If you’re a CIO or CTO in 2017 this is going to sound like an all too familiar scenario:
…Your department is doing pretty well, you haven’t had many production incidents and delivery is more or less on target
…Team mavericks say they can ‘roll their own’ private cloud yet have uncovered a low-level issue they can fix ‘soon’. You just want to know how long it will take and how many dollars it will burn
…A constant stream of vendors promise utopia, while incumbents say you are under-utilising them. You’re not sure they are worth what you pay them now, let alone getting further into bed with them
…Your CMO/CRO is predicting a big upturn in sales and the CEO is showing a growing interest in what technology can do for the business, which means more questions like ‘What’s your opinion on digital? What’s your cloud strategy? What’s your platform strategy? What could machine learning or AI do for us?’
…Meanwhile, the CFO is demanding answers on the public cloud Total Cost of Ownership (TCO) — ‘Weren’t we meant to be saving money?’
You’re stuck right in the middle of all this - trying to balance stakeholder expectations with reality, while keeping up with an industry landscape that is moving at a rapidly increasing pace.
Navigating all the options and understanding what’s best for your business is a full-time job in itself. Do you save on licence costs and go down the open source software (OSS) path? What happens when your guys can’t fix or enhance it? Will the OSS community really be able to help you in a reasonable timeframe for your business? What about commercial off the shelf (COTS) software options?
This is what happens when you have an incomplete, missing or just plain not fit-for-purpose platform strategy. Defining a good platform strategy can answer most of the questions above, and give you a head start on the rest.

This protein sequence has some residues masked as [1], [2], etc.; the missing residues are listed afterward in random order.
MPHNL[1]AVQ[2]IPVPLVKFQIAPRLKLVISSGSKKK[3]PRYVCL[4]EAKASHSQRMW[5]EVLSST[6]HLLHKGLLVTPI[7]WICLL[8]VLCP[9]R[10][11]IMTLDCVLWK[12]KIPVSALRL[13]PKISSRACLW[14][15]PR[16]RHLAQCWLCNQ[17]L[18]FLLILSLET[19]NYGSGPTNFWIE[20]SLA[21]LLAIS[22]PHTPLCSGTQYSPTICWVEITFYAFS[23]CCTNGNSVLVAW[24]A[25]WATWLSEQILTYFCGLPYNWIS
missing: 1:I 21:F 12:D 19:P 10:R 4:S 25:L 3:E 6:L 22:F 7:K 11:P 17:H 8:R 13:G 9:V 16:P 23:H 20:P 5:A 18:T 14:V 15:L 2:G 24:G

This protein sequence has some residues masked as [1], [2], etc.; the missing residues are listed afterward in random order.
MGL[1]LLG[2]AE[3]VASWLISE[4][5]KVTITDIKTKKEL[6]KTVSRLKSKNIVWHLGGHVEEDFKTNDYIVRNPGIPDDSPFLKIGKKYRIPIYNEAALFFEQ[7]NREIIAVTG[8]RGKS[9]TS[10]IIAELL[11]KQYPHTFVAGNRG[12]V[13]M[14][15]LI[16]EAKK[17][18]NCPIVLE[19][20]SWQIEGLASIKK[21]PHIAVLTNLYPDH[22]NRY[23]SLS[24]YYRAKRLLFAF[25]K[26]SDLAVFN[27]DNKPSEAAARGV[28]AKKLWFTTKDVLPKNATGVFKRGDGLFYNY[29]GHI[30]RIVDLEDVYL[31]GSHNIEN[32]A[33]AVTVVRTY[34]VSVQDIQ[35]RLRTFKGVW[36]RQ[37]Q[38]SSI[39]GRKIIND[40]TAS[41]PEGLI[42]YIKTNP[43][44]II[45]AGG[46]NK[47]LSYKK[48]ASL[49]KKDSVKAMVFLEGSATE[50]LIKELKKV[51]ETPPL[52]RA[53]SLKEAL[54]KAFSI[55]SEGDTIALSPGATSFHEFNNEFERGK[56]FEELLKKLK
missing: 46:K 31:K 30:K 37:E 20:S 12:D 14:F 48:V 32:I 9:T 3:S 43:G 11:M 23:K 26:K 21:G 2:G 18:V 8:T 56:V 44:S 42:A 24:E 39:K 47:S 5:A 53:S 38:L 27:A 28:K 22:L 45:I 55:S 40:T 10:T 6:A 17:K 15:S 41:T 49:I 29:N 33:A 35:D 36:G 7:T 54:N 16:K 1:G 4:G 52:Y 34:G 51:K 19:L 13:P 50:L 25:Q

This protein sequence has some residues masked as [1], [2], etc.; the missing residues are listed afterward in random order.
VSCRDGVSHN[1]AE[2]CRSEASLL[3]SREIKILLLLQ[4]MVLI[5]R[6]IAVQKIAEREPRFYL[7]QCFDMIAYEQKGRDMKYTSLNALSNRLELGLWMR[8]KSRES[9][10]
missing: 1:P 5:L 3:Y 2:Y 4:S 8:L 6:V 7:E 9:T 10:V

Here’s what that looks like. A good Digital Platform Strategy (DPS) must support five key business outcomes: Deliver faster, experiment responsibly, build an ecosystem, gain insights and provide a consistent experience.
Deliver faster is at the top of the list for an important reason. Thanks to the State of DevOps Report we have independent proof that having a high performing software engineer capability means you are more likely to have a high performing business.
During my own experience running a platform team, our mantra was ‘slow is smooth, smooth is fast’, and that pretty much defined how we approached speed and predictability.
Predictability so I could communicate with, and deliver to, my customers — and predictability so my team understood the expectations and could measure, and be measured, against them. If you don’t know where to start, just look at the decisions you need to make to ensure a more predictable business outcome.
Let’s unpack the elements of predictability in a technology sense:
• How capable is your team?
— Have they built (with vendors/partner help) a private cloud?
— Do you have a DevOps culture?
— Do you use CD pipelines widely/partially/not at all?
• How quickly does your business want to move?
— What is your release cadence?
• How mature does the offering you choose need to be?